In the early 2000s, the heading would have been considered Mission: Impossible, like in Hollywood. We accepted the task, however, and started to renew the support services and improve their profitability. Now that we are approaching the 2020s, it’s time to study the results. The support services have become versatile expert services that produce innovations and solutions for the everyday needs of their customers in addition to their basic duties. In the change of the central government structure, the providers of support services have been a vital resource in the development of the profitability of public administration.
Author: Tomi Hytönen, Budget Counsellor, Ministry of Finance
The parties that started the change of the central government support services were the Ministry of Finance, the State Treasury, Senate Properties, Hansel Ltd and Finnish Government Shared Services Centre for Finance and HR Palkeet. Together, they started to improve the profitability of procurement, property and facility management, and financial and HR administration by renewing the support services and operating methods. Ministries and their administrative sectors were closely involved in the change.
From scattered procurement to digitised joint procurement
At the turn of the millennium, government procurement was wasting its resources and struggled to maintain its expertise. Procurement was considered difficult and the shared services were unsatisfactory. The Ministry of Finance started to develop procurement to improve the situation.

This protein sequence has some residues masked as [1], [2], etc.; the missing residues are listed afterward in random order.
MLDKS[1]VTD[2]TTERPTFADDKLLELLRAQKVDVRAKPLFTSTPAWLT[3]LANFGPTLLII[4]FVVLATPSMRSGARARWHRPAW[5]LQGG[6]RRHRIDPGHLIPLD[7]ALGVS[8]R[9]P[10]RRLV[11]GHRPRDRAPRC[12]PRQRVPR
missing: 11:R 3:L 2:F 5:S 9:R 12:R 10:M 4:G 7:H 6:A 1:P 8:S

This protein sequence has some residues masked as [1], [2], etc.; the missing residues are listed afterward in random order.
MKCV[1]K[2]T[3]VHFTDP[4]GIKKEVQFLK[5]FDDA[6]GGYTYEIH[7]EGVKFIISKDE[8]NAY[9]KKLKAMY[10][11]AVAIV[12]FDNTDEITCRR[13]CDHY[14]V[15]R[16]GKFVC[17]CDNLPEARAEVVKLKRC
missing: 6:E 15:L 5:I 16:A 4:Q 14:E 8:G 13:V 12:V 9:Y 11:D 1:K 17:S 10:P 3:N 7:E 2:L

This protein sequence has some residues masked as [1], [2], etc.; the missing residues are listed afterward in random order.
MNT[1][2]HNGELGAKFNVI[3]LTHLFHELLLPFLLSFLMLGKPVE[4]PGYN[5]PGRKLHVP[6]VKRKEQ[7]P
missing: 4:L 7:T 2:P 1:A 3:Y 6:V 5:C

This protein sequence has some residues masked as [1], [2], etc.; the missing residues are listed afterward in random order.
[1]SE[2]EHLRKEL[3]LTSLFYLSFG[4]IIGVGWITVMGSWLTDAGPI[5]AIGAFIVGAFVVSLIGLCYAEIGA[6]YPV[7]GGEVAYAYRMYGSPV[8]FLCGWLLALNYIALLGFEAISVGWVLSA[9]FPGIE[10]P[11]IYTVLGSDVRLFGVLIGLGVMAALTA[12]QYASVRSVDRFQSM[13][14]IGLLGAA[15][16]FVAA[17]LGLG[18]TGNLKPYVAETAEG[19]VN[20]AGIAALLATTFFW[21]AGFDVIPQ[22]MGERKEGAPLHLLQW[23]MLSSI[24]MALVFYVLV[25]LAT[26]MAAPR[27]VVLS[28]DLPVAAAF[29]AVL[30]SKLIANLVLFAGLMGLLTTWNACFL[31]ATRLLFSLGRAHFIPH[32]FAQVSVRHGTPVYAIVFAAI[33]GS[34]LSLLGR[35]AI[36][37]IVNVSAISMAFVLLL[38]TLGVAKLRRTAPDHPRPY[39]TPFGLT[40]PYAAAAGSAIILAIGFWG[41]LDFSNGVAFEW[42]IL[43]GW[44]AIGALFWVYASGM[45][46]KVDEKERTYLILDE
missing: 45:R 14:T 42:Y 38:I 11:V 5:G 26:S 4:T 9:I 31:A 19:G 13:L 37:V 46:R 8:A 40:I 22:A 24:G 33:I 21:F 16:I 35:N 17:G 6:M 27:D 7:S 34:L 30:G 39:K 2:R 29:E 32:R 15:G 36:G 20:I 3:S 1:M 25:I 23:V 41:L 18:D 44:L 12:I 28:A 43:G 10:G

Key means included a major increase in joint procurement, changing Hansel Ltd into the central government’s joint procurement unit and developing its services. A reform of procurement legislation and increased tendering competence requirements for public servants coincided with this change.
Hansel took on the task, and the result is efficient central government procurement and increased profitability, as Hansel’s tendering services offer public servants more time to take care of their other duties. Furthermore, the joint procurement created a foundation for efficient public procurement of volume goods and services.
The value of joint procurement increased from some €550 million in 2010 to some €830 million in 2017. Joint procurement provides the state with major savings (20% on average) in the form of reduced procurement prices and process expenses.
Image: Hansel’s service charge rate and the value of joint procurement between 2010 and 2017
The next major boost in procurement will be digitisation. Electronic tendering service Hanki was launched in the spring of 2016 and hard copy offers were abandoned. The tendering documents are available to anybody online, which makes the tendering more transparent and provides companies with more opportunities to participate in tendering processes. Tukihankintoja.fi service opened up central government procurement for all citizens and companies to see.
New facilities and working methods boost profitability